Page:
What are Dental Sealants?
A dental sealant is a very thin layer of filling material that we use to fill-in the deep grooves of teeth – usually molars. The reason we fill or “seal” these deep grooves –is because deep grooves in teeth tend to collect food debris and bacteria that over time can lead to tooth decay. The idea is that if we seal the grooves with a filling material (similar to the material we use in a composite or white filling), we can prevent this buildup and hopefully prevent decay.
When are Sealants Placed?
Sealants are most often placed at around ages 5-7 for the adult first molars and 11-13 for the adult second molars because these are approximately the times when the first and second molars come into the mouth. We tend to seal molars because these are the adult teeth that will be in the mouth long-term and have the deepest grooves.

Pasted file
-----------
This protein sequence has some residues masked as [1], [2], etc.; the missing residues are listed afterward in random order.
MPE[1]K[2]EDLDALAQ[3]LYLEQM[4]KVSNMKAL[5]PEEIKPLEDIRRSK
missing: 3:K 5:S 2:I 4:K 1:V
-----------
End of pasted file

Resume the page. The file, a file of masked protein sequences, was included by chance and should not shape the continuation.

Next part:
Should Other Teeth Be Sealed?
Yes and no. Teeth other than molars can have deep grooves, and we seal these teeth on a case-by-case basis. If a patient has a tooth that has very deep grooves, but has very little or no history of tooth decay, then we may not seal the tooth. However, in a child that is prone to cavities, we might seal a tooth to help minimize the risk of decay in the future.